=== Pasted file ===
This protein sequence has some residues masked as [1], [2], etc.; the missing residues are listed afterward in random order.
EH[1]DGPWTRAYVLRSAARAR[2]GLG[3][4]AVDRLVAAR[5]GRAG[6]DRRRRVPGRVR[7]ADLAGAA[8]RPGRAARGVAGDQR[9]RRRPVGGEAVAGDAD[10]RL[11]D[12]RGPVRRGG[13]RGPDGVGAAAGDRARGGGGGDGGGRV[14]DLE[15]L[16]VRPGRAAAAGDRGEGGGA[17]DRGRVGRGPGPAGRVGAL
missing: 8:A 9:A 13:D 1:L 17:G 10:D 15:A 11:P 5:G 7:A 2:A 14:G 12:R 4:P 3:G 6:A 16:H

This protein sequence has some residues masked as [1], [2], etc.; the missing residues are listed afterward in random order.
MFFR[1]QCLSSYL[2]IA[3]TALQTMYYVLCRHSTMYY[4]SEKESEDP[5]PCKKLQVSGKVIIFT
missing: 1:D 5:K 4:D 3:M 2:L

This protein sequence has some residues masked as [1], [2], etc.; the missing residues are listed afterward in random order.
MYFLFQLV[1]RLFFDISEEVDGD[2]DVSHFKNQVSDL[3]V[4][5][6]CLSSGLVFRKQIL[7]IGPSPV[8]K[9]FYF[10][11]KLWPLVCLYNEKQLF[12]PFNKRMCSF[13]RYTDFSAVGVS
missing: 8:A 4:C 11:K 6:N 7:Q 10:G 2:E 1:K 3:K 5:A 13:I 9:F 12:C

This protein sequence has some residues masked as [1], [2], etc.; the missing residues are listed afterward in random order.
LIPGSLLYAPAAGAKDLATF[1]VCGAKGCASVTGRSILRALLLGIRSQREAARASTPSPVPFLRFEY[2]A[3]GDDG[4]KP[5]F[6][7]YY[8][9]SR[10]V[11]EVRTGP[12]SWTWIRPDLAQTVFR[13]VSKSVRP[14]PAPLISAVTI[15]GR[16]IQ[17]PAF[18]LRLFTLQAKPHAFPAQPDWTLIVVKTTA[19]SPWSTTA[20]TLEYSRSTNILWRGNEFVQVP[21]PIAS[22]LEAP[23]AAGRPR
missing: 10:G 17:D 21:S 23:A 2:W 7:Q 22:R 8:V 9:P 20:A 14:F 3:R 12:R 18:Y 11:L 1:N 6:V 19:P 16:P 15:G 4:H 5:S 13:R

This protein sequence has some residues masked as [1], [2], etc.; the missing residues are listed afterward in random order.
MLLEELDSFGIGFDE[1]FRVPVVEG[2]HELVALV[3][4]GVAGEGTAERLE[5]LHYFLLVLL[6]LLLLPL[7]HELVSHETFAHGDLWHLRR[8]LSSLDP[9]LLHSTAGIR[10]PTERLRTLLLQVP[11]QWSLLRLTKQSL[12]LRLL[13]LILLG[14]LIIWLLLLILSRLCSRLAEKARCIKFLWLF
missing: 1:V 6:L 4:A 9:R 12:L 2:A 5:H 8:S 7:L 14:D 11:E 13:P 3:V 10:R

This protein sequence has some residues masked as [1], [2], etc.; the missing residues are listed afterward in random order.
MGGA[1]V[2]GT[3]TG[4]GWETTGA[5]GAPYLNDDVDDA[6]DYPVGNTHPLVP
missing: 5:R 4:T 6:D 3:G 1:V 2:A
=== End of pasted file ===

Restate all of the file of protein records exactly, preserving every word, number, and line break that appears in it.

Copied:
This protein sequence has some residues masked as [1], [2], etc.; the missing residues are listed afterward in random order.
EH[1]DGPWTRAYVLRSAARAR[2]GLG[3][4]AVDRLVAAR[5]GRAG[6]DRRRRVPGRVR[7]ADLAGAA[8]RPGRAARGVAGDQR[9]RRRPVGGEAVAGDAD[10]RL[11]D[12]RGPVRRGG[13]RGPDGVGAAAGDRARGGGGGDGGGRV[14]DLE[15]L[16]VRPGRAAAAGDRGEGGGA[17]DRGRVGRGPGPAGRVGAL
missing: 8:A 9:A 13:D 1:L 17:G 10:D 15:A 11:P 5:G 7:A 2:A 14:G 12:R 4:P 3:G 6:A 16:H

This protein sequence has some residues masked as [1], [2], etc.; the missing residues are listed afterward in random order.
MFFR[1]QCLSSYL[2]IA[3]TALQTMYYVLCRHSTMYY[4]SEKESEDP[5]PCKKLQVSGKVIIFT
missing: 1:D 5:K 4:D 3:M 2:L

This protein sequence has some residues masked as [1], [2], etc.; the missing residues are listed afterward in random order.
MYFLFQLV[1]RLFFDISEEVDGD[2]DVSHFKNQVSDL[3]V[4][5][6]CLSSGLVFRKQIL[7]IGPSPV[8]K[9]FYF[10][11]KLWPLVCLYNEKQLF[12]PFNKRMCSF[13]RYTDFSAVGVS
missing: 8:A 4:C 11:K 6:N 7:Q 10:G 2:E 1:K 3:K 5:A 13:I 9:F 12:C

This protein sequence has some residues masked as [1], [2], etc.; the missing residues are listed afterward in random order.
LIPGSLLYAPAAGAKDLATF[1]VCGAKGCASVTGRSILRALLLGIRSQREAARASTPSPVPFLRFEY[2]A[3]GDDG[4]KP[5]F[6][7]YY[8][9]SR[10]V[11]EVRTGP[12]SWTWIRPDLAQTVFR[13]VSKSVRP[14]PAPLISAVTI[15]GR[16]IQ[17]PAF[18]LRLFTLQAKPHAFPAQPDWTLIVVKTTA[19]SPWSTTA[20]TLEYSRSTNILWRGNEFVQVP[21]PIAS[22]LEAP[23]AAGRPR
missing: 10:G 17:D 21:S 23:A 2:W 7:Q 22:R 8:V 9:P 20:A 14:F 3:R 12:R 18:Y 11:L 1:N 6:V 19:P 16:P 15:G 4:H 5:S 13:R

This protein sequence has some residues masked as [1], [2], etc.; the missing residues are listed afterward in random order.
MLLEELDSFGIGFDE[1]FRVPVVEG[2]HELVALV[3][4]GVAGEGTAERLE[5]LHYFLLVLL[6]LLLLPL[7]HELVSHETFAHGDLWHLRR[8]LSSLDP[9]LLHSTAGIR[10]PTERLRTLLLQVP[11]QWSLLRLTKQSL[12]LRLL[13]LILLG[14]LIIWLLLLILSRLCSRLAEKARCIKFLWLF
missing: 1:V 6:L 4:A 9:R 12:L 2:A 5:H 8:S 7:L 14:D 11:E 13:P 3:V 10:R

This protein sequence has some residues masked as [1], [2], etc.; the missing residues are listed afterward in random order.
MGGA[1]V[2]GT[3]TG[4]GWETTGA[5]GAPYLNDDVDDA[6]DYPVGNTHPLVP
missing: 5:R 4:T 6:D 3:G 1:V 2:A